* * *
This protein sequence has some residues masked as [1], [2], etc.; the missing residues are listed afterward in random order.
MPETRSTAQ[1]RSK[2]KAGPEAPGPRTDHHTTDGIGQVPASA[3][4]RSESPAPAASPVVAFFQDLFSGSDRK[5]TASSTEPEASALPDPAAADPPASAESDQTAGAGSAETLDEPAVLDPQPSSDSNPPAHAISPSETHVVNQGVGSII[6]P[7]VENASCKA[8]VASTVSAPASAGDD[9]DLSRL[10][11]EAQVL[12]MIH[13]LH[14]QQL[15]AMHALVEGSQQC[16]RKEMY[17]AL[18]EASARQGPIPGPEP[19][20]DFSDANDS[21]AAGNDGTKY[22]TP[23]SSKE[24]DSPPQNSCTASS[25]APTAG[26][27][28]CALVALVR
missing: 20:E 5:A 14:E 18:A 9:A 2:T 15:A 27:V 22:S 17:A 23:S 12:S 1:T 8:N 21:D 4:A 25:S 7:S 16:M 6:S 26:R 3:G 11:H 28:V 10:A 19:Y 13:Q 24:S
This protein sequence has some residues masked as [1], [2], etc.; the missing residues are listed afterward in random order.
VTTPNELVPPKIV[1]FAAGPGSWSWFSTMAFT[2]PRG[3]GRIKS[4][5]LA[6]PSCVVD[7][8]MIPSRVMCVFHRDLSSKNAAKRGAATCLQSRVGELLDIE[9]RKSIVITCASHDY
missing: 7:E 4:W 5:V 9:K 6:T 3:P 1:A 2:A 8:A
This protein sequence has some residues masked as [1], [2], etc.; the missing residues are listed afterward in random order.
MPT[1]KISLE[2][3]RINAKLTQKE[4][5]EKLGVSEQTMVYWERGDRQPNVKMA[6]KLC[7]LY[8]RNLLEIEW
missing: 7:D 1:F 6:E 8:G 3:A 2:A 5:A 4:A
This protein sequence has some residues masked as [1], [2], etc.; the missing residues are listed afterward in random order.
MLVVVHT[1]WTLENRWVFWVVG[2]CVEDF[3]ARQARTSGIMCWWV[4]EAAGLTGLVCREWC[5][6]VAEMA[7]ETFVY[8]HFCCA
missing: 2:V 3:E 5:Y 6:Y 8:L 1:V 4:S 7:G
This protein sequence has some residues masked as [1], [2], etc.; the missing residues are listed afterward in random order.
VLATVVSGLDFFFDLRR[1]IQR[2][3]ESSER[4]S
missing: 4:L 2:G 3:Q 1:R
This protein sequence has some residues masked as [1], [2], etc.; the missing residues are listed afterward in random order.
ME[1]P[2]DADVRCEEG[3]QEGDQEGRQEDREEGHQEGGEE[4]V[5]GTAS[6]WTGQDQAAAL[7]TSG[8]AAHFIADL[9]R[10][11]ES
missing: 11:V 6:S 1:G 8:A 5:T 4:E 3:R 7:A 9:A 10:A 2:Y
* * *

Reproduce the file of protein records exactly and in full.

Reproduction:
This protein sequence has some residues masked as [1], [2], etc.; the missing residues are listed afterward in random order.
MPETRSTAQ[1]RSK[2]KAGPEAPGPRTDHHTTDGIGQVPASA[3][4]RSESPAPAASPVVAFFQDLFSGSDRK[5]TASSTEPEASALPDPAAADPPASAESDQTAGAGSAETLDEPAVLDPQPSSDSNPPAHAISPSETHVVNQGVGSII[6]P[7]VENASCKA[8]VASTVSAPASAGDD[9]DLSRL[10][11]EAQVL[12]MIH[13]LH[14]QQL[15]AMHALVEGSQQC[16]RKEMY[17]AL[18]EASARQGPIPGPEP[19][20]DFSDANDS[21]AAGNDGTKY[22]TP[23]SSKE[24]DSPPQNSCTASS[25]APTAG[26][27][28]CALVALVR
missing: 20:E 5:A 14:E 18:A 9:A 2:T 15:A 27:V 22:S 17:A 23:S 12:S 1:T 8:N 21:D 4:A 25:S 7:S 16:M 6:S 26:R 3:G 11:H 28:V 10:A 19:Y 13:Q 24:S
This protein sequence has some residues masked as [1], [2], etc.; the missing residues are listed afterward in random order.
VTTPNELVPPKIV[1]FAAGPGSWSWFSTMAFT[2]PRG[3]GRIKS[4][5]LA[6]PSCVVD[7][8]MIPSRVMCVFHRDLSSKNAAKRGAATCLQSRVGELLDIE[9]RKSIVITCASHDY
missing: 7:E 4:W 5:V 9:K 6:T 3:P 1:A 2:A 8:A
This protein sequence has some residues masked as [1], [2], etc.; the missing residues are listed afterward in random order.
MPT[1]KISLE[2][3]RINAKLTQKE[4][5]EKLGVSEQTMVYWERGDRQPNVKMA[6]KLC[7]LY[8]RNLLEIEW
missing: 7:D 1:F 6:E 8:G 3:A 2:A 5:A 4:A
This protein sequence has some residues masked as [1], [2], etc.; the missing residues are listed afterward in random order.
MLVVVHT[1]WTLENRWVFWVVG[2]CVEDF[3]ARQARTSGIMCWWV[4]EAAGLTGLVCREWC[5][6]VAEMA[7]ETFVY[8]HFCCA
missing: 2:V 3:E 5:Y 6:Y 8:L 1:V 4:S 7:G
This protein sequence has some residues masked as [1], [2], etc.; the missing residues are listed afterward in random order.
VLATVVSGLDFFFDLRR[1]IQR[2][3]ESSER[4]S
missing: 4:L 2:G 3:Q 1:R
This protein sequence has some residues masked as [1], [2], etc.; the missing residues are listed afterward in random order.
ME[1]P[2]DADVRCEEG[3]QEGDQEGRQEDREEGHQEGGEE[4]V[5]GTAS[6]WTGQDQAAAL[7]TSG[8]AAHFIADL[9]R[10][11]ES
missing: 11:V 6:S 1:G 8:A 5:T 4:E 3:R 7:A 9:A 10:A 2:Y